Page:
Mondaq’s Rights and Obligations

Unless otherwise expressly set out to the contrary, nothing in these Terms shall serve to transfer from Mondaq to you, any Intellectual Property Rights owned by and/or licensed to Mondaq and all rights, title and interest in and to such Intellectual Property Rights will remain exclusively with Mondaq and/or its licensors.

Mondaq shall use its reasonable endeavours to make the Website and Services available to you at all times, but we cannot guarantee an uninterrupted and fault free service.

Mondaq reserves the right to make changes to the services and/or the Website or part thereof, from time to time, and we may add, remove, modify and/or vary any elements of features and functionalities of the Website or the services.

Mondaq also reserves the right from time to time to monitor your Use of the Website and/or services.


The Content is general information only. It is not intended to constitute legal advice or seek to be the complete and comprehensive statement of the law, nor is it intended to address your specific requirements or provide advice on which reliance should be placed. Mondaq and/or its Contributors and other suppliers make no representations about the suitability of the information contained in the Content for any purpose. All Content provided "as is" without warranty of any kind. Mondaq and/or its Contributors and other suppliers hereby exclude and disclaim all representations, warranties or guarantees with regard to the Content, including all implied warranties and conditions of merchantability, fitness for a particular purpose, title and non-infringement. To the maximum extent permitted by law, Mondaq expressly excludes all representations, warranties, obligations, and liabilities arising out of or in connection with all Content. In no event shall Mondaq and/or its respective suppliers be liable for any special, indirect or consequential damages or any damages whatsoever resulting from loss of use, data or profits, whether in an action of contract, negligence or other tortious action, arising out of or in connection with the use of the Content or performance of Mondaq’s Services.


Mondaq may alter or amend these Terms by amending them on the Website. By continuing to Use the Services and/or the Website after such amendment, you will be deemed to have accepted any amendment to these Terms.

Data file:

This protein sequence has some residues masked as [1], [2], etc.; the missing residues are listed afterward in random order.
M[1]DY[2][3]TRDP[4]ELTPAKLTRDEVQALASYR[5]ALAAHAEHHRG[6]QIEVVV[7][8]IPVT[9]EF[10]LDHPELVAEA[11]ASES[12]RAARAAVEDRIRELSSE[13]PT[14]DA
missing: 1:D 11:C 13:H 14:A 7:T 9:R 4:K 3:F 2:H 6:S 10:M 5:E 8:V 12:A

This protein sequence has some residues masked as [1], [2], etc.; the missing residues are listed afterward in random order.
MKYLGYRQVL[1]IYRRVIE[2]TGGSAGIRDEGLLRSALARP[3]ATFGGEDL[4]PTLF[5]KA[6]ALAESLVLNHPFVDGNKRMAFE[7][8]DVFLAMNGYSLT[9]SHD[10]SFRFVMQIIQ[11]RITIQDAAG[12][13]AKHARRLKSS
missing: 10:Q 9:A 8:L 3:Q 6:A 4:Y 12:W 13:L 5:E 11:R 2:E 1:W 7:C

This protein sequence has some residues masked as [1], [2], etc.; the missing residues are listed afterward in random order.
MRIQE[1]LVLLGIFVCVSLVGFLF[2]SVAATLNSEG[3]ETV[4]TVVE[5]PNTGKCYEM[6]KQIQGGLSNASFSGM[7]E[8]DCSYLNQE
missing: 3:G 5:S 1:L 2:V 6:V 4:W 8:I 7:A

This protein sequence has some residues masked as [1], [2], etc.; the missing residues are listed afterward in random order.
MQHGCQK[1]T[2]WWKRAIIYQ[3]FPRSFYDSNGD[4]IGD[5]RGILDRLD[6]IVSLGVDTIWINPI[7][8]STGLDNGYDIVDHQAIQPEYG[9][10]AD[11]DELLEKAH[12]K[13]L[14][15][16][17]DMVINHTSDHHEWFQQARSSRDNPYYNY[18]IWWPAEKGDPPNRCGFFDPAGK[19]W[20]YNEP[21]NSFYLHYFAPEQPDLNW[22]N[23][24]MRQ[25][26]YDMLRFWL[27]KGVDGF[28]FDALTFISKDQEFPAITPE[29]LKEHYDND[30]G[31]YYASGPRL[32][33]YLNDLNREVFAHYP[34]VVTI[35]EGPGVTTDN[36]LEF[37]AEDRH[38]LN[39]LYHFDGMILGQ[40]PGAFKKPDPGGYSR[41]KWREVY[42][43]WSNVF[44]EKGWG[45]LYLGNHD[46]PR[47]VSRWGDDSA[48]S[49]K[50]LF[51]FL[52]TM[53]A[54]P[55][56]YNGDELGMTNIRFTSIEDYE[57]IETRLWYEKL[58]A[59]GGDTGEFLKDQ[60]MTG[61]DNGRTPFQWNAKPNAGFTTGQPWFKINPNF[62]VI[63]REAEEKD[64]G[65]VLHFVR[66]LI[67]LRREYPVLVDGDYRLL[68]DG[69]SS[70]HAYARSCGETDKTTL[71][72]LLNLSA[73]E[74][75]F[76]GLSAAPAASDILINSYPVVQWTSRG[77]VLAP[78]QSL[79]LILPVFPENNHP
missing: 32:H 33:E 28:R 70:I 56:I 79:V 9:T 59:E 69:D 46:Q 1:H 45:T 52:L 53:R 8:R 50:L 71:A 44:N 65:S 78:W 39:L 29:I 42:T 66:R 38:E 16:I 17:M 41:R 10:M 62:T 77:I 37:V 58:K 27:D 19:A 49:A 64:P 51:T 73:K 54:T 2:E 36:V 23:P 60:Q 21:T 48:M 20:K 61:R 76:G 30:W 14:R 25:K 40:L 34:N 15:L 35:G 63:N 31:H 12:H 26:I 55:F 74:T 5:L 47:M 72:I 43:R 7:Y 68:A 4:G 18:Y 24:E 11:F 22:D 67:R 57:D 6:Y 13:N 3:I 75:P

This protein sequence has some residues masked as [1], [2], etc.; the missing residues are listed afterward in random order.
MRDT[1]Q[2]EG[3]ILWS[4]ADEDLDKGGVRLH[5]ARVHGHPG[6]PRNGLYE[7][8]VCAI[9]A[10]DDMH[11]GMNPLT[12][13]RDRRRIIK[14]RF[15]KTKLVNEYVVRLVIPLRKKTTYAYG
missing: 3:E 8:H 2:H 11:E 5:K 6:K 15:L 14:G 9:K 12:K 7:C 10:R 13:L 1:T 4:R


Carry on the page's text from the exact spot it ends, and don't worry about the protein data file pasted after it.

These Terms shall be governed by and construed in accordance with the laws of England and Wales and you irrevocably submit to the exclusive jurisdiction of the courts of England and Wales to settle any dispute which may arise out of or in connection with these Terms. If you live outside the United Kingdom, English law shall apply only to the extent that English law shall not deprive you of any legal protection accorded in accordance with the law of the place where you are habitually resident ("Local Law"). In the event English law deprives you of any legal protection which is accorded to you under Local Law, then these terms shall be governed by Local Law and any dispute or claim arising out of or in connection with these Terms shall be subject to the non-exclusive jurisdiction of the courts where you are habitually resident.

You may print and keep a copy of these Terms, which form the entire agreement between you and Mondaq and supersede any other communications or advertising in respect of the Service and/or the Website.

No delay in exercising or non-exercise by you and/or Mondaq of any of its rights under or in connection with these Terms shall operate as a waiver or release of each of your or Mondaq’s right. Rather, any such waiver or release must be specifically granted in writing signed by the party granting it.

If any part of these Terms is held unenforceable, that part shall be enforced to the maximum extent permissible so as to give effect to the intent of the parties, and the Terms shall continue in full force and effect.

Mondaq shall not incur any liability to you on account of any loss or damage resulting from any delay or failure to perform all or any part of these Terms if such delay or failure is caused, in whole or in part, by events, occurrences, or causes beyond the control of Mondaq. Such events, occurrences or causes will include, without limitation, acts of God, strikes, lockouts, server and network failure, riots, acts of war, earthquakes, fire and explosions.

By clicking Register you state you have read and agree to our Terms and Conditions